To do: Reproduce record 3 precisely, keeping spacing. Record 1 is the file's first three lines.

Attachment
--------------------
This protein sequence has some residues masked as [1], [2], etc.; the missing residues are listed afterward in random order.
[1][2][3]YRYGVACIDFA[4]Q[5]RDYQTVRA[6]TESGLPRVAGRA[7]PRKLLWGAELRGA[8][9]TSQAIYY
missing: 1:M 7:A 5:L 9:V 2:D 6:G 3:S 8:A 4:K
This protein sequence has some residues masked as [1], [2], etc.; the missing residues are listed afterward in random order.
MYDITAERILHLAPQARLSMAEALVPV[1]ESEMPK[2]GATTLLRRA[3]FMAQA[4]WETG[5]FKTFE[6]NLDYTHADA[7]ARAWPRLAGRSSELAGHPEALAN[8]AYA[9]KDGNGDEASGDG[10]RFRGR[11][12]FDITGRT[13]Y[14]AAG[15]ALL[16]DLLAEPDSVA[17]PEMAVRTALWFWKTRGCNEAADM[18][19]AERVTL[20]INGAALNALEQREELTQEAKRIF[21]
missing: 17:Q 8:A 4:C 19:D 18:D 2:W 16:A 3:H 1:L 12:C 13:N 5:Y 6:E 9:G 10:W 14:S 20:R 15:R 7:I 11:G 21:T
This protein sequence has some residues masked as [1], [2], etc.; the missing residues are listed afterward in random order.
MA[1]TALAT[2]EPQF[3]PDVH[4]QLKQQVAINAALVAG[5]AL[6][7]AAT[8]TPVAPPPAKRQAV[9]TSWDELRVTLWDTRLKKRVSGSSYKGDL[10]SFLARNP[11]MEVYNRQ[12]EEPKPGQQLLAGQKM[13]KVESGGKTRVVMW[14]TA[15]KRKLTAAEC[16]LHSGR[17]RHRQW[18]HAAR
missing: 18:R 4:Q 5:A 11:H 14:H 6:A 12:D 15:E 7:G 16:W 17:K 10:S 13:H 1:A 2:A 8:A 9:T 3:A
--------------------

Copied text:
This protein sequence has some residues masked as [1], [2], etc.; the missing residues are listed afterward in random order.
MA[1]TALAT[2]EPQF[3]PDVH[4]QLKQQVAINAALVAG[5]AL[6][7]AAT[8]TPVAPPPAKRQAV[9]TSWDELRVTLWDTRLKKRVSGSSYKGDL[10]SFLARNP[11]MEVYNRQ[12]EEPKPGQQLLAGQKM[13]KVESGGKTRVVMW[14]TA[15]KRKLTAAEC[16]LHSGR[17]RHRQW[18]HAAR
missing: 18:R 4:Q 5:A 11:H 14:H 6:A 12:D 15:E 7:G 16:W 17:K 10:S 13:H 1:A 2:A 8:A 9:T 3:A